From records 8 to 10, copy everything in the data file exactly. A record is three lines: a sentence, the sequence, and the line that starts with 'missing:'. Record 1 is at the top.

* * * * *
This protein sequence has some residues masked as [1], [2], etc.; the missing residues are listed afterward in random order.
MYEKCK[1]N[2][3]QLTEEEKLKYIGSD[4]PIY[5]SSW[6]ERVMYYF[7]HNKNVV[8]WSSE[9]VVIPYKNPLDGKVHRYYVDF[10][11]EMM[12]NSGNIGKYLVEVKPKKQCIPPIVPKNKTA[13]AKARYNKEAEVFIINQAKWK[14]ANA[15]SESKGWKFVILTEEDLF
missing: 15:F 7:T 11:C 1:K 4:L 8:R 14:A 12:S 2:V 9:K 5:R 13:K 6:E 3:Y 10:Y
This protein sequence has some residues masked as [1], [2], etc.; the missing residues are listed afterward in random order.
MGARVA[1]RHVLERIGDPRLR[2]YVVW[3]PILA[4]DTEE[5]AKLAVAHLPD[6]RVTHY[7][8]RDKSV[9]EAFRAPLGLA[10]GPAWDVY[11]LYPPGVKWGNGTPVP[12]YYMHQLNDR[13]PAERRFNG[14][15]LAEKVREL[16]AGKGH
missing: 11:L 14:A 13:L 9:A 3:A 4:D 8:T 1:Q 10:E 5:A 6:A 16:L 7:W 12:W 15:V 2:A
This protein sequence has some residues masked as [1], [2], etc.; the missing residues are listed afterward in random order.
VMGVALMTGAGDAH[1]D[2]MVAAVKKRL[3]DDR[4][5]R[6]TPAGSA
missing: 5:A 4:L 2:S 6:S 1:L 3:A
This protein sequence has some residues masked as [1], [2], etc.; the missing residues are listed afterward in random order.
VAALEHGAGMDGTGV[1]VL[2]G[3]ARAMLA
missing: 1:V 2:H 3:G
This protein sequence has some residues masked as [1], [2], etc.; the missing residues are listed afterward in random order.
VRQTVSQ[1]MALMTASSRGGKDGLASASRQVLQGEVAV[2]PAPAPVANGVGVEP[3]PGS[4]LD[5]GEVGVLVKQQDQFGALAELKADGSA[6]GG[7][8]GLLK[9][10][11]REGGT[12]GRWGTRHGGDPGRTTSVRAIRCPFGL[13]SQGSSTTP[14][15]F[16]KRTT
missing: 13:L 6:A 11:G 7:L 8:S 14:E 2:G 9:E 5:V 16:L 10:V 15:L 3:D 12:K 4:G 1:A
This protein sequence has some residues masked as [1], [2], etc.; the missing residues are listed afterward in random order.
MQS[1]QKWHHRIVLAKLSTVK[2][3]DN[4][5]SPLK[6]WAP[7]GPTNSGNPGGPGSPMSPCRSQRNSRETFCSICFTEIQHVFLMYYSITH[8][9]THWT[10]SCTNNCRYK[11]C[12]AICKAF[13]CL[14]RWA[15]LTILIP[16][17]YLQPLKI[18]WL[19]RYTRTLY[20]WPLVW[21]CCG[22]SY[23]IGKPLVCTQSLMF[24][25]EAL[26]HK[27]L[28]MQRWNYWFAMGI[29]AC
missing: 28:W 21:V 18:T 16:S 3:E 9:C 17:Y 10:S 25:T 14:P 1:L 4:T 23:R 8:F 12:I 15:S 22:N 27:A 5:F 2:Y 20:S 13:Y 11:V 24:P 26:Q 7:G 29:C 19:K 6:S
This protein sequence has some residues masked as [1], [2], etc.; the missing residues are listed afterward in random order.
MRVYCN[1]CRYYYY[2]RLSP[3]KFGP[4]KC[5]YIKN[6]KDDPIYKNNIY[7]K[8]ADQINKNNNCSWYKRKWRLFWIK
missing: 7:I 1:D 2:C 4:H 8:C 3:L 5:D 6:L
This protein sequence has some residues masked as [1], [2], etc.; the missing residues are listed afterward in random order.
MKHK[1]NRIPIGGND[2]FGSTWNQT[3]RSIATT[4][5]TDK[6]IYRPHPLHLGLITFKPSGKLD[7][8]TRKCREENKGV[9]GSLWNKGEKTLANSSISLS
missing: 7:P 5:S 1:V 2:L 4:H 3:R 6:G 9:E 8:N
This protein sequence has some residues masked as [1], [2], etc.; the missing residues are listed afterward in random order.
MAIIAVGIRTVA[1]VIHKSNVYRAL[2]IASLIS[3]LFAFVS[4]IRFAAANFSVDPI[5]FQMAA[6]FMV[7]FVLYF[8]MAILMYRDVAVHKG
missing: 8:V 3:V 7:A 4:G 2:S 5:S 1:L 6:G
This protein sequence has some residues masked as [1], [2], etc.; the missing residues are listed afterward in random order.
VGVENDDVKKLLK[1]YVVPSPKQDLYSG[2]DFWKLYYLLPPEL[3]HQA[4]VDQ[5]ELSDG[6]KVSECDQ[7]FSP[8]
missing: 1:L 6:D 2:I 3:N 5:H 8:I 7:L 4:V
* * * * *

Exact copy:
This protein sequence has some residues masked as [1], [2], etc.; the missing residues are listed afterward in random order.
MKHK[1]NRIPIGGND[2]FGSTWNQT[3]RSIATT[4][5]TDK[6]IYRPHPLHLGLITFKPSGKLD[7][8]TRKCREENKGV[9]GSLWNKGEKTLANSSISLS
missing: 7:P 5:S 1:V 2:L 4:H 3:R 6:G 9:E 8:N
This protein sequence has some residues masked as [1], [2], etc.; the missing residues are listed afterward in random order.
MAIIAVGIRTVA[1]VIHKSNVYRAL[2]IASLIS[3]LFAFVS[4]IRFAAANFSVDPI[5]FQMAA[6]FMV[7]FVLYF[8]MAILMYRDVAVHKG
missing: 8:V 3:V 7:A 4:G 2:S 5:S 1:L 6:G
This protein sequence has some residues masked as [1], [2], etc.; the missing residues are listed afterward in random order.
VGVENDDVKKLLK[1]YVVPSPKQDLYSG[2]DFWKLYYLLPPEL[3]HQA[4]VDQ[5]ELSDG[6]KVSECDQ[7]FSP[8]
missing: 1:L 6:D 2:I 3:N 5:H 8:I 7:L 4:V